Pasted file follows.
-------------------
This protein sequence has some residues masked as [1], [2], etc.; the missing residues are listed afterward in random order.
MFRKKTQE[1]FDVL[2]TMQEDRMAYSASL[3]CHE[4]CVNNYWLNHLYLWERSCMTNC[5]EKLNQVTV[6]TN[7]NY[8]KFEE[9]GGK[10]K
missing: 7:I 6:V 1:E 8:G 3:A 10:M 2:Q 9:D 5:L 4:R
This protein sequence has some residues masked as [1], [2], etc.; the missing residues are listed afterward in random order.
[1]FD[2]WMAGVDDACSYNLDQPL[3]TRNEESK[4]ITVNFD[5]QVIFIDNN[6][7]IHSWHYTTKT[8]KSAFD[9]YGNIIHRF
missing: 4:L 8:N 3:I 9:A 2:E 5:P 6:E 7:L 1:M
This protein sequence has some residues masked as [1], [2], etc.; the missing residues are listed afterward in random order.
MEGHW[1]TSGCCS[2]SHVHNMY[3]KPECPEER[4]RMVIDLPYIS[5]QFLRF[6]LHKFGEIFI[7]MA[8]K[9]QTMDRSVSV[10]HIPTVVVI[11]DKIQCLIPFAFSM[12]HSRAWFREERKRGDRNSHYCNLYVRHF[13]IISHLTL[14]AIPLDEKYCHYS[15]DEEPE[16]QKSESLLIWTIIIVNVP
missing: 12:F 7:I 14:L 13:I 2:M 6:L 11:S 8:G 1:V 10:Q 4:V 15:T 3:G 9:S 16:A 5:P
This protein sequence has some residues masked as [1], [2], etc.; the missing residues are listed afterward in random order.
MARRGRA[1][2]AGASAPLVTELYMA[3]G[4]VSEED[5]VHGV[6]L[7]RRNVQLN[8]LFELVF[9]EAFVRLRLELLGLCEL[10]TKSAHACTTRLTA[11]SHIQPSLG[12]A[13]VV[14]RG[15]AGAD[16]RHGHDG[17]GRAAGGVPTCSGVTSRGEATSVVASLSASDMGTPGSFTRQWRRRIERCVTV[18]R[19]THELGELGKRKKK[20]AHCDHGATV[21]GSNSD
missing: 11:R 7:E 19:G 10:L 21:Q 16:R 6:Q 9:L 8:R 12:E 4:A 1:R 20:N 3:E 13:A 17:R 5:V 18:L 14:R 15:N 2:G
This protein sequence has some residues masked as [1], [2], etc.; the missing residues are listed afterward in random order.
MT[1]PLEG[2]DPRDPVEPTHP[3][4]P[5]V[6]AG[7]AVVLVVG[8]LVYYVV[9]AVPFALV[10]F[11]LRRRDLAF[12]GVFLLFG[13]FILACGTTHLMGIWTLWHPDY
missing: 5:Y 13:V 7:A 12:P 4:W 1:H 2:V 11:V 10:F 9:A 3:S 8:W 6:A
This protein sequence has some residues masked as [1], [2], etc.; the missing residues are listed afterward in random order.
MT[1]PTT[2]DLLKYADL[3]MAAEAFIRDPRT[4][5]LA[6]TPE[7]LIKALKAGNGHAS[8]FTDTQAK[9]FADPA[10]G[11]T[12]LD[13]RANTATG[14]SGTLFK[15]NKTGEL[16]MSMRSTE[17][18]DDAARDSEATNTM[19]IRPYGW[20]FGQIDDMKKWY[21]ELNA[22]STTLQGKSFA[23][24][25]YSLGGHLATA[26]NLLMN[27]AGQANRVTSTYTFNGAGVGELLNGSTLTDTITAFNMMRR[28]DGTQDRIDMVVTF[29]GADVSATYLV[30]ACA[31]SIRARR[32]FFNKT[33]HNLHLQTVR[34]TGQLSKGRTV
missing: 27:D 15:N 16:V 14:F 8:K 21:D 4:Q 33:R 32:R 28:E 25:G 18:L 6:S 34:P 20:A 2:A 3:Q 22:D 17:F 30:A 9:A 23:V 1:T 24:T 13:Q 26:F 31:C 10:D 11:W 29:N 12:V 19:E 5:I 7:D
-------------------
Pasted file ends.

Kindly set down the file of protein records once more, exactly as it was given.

This protein sequence has some residues masked as [1], [2], etc.; the missing residues are listed afterward in random order.
MFRKKTQE[1]FDVL[2]TMQEDRMAYSASL[3]CHE[4]CVNNYWLNHLYLWERSCMTNC[5]EKLNQVTV[6]TN[7]NY[8]KFEE[9]GGK[10]K
missing: 7:I 6:V 1:E 8:G 3:A 10:M 2:Q 9:D 5:L 4:R
This protein sequence has some residues masked as [1], [2], etc.; the missing residues are listed afterward in random order.
[1]FD[2]WMAGVDDACSYNLDQPL[3]TRNEESK[4]ITVNFD[5]QVIFIDNN[6][7]IHSWHYTTKT[8]KSAFD[9]YGNIIHRF
missing: 4:L 8:N 3:I 9:A 2:E 5:P 6:E 7:L 1:M
This protein sequence has some residues masked as [1], [2], etc.; the missing residues are listed afterward in random order.
MEGHW[1]TSGCCS[2]SHVHNMY[3]KPECPEER[4]RMVIDLPYIS[5]QFLRF[6]LHKFGEIFI[7]MA[8]K[9]QTMDRSVSV[10]HIPTVVVI[11]DKIQCLIPFAFSM[12]HSRAWFREERKRGDRNSHYCNLYVRHF[13]IISHLTL[14]AIPLDEKYCHYS[15]DEEPE[16]QKSESLLIWTIIIVNVP
missing: 12:F 7:I 14:L 13:I 2:M 6:L 11:S 8:G 1:V 10:Q 4:V 15:T 3:G 9:S 16:A 5:P
This protein sequence has some residues masked as [1], [2], etc.; the missing residues are listed afterward in random order.
MARRGRA[1][2]AGASAPLVTELYMA[3]G[4]VSEED[5]VHGV[6]L[7]RRNVQLN[8]LFELVF[9]EAFVRLRLELLGLCEL[10]TKSAHACTTRLTA[11]SHIQPSLG[12]A[13]VV[14]RG[15]AGAD[16]RHGHDG[17]GRAAGGVPTCSGVTSRGEATSVVASLSASDMGTPGSFTRQWRRRIERCVTV[18]R[19]THELGELGKRKKK[20]AHCDHGATV[21]GSNSD
missing: 11:R 7:E 19:G 10:L 21:Q 16:R 6:Q 9:L 8:R 12:E 4:A 1:R 20:N 3:E 13:A 17:R 5:V 18:L 14:R 15:N 2:G
This protein sequence has some residues masked as [1], [2], etc.; the missing residues are listed afterward in random order.
MT[1]PLEG[2]DPRDPVEPTHP[3][4]P[5]V[6]AG[7]AVVLVVG[8]LVYYVV[9]AVPFALV[10]F[11]LRRRDLAF[12]GVFLLFG[13]FILACGTTHLMGIWTLWHPDY
missing: 5:Y 13:V 7:A 12:P 4:W 1:H 2:V 11:V 10:F 9:A 3:S 8:W 6:A
This protein sequence has some residues masked as [1], [2], etc.; the missing residues are listed afterward in random order.
MT[1]PTT[2]DLLKYADL[3]MAAEAFIRDPRT[4][5]LA[6]TPE[7]LIKALKAGNGHAS[8]FTDTQAK[9]FADPA[10]G[11]T[12]LD[13]RANTATG[14]SGTLFK[15]NKTGEL[16]MSMRSTE[17][18]DDAARDSEATNTM[19]IRPYGW[20]FGQIDDMKKWY[21]ELNA[22]STTLQGKSFA[23][24][25]YSLGGHLATA[26]NLLMN[27]AGQANRVTSTYTFNGAGVGELLNGSTLTDTITAFNMMRR[28]DGTQDRIDMVVTF[29]GADVSATYLV[30]ACA[31]SIRARR[32]FFNKT[33]HNLHLQTVR[34]TGQLSKGRTV
missing: 27:D 15:N 16:V 14:F 8:K 21:D 4:Q 33:R 32:R 28:E 25:G 18:L 6:S 34:P 20:A 2:A 3:Q 22:D 17:F 30:A 9:A 23:V 1:T 24:T 13:Q 26:F 31:C 10:D 11:W 29:N 12:V 19:E 5:I 7:D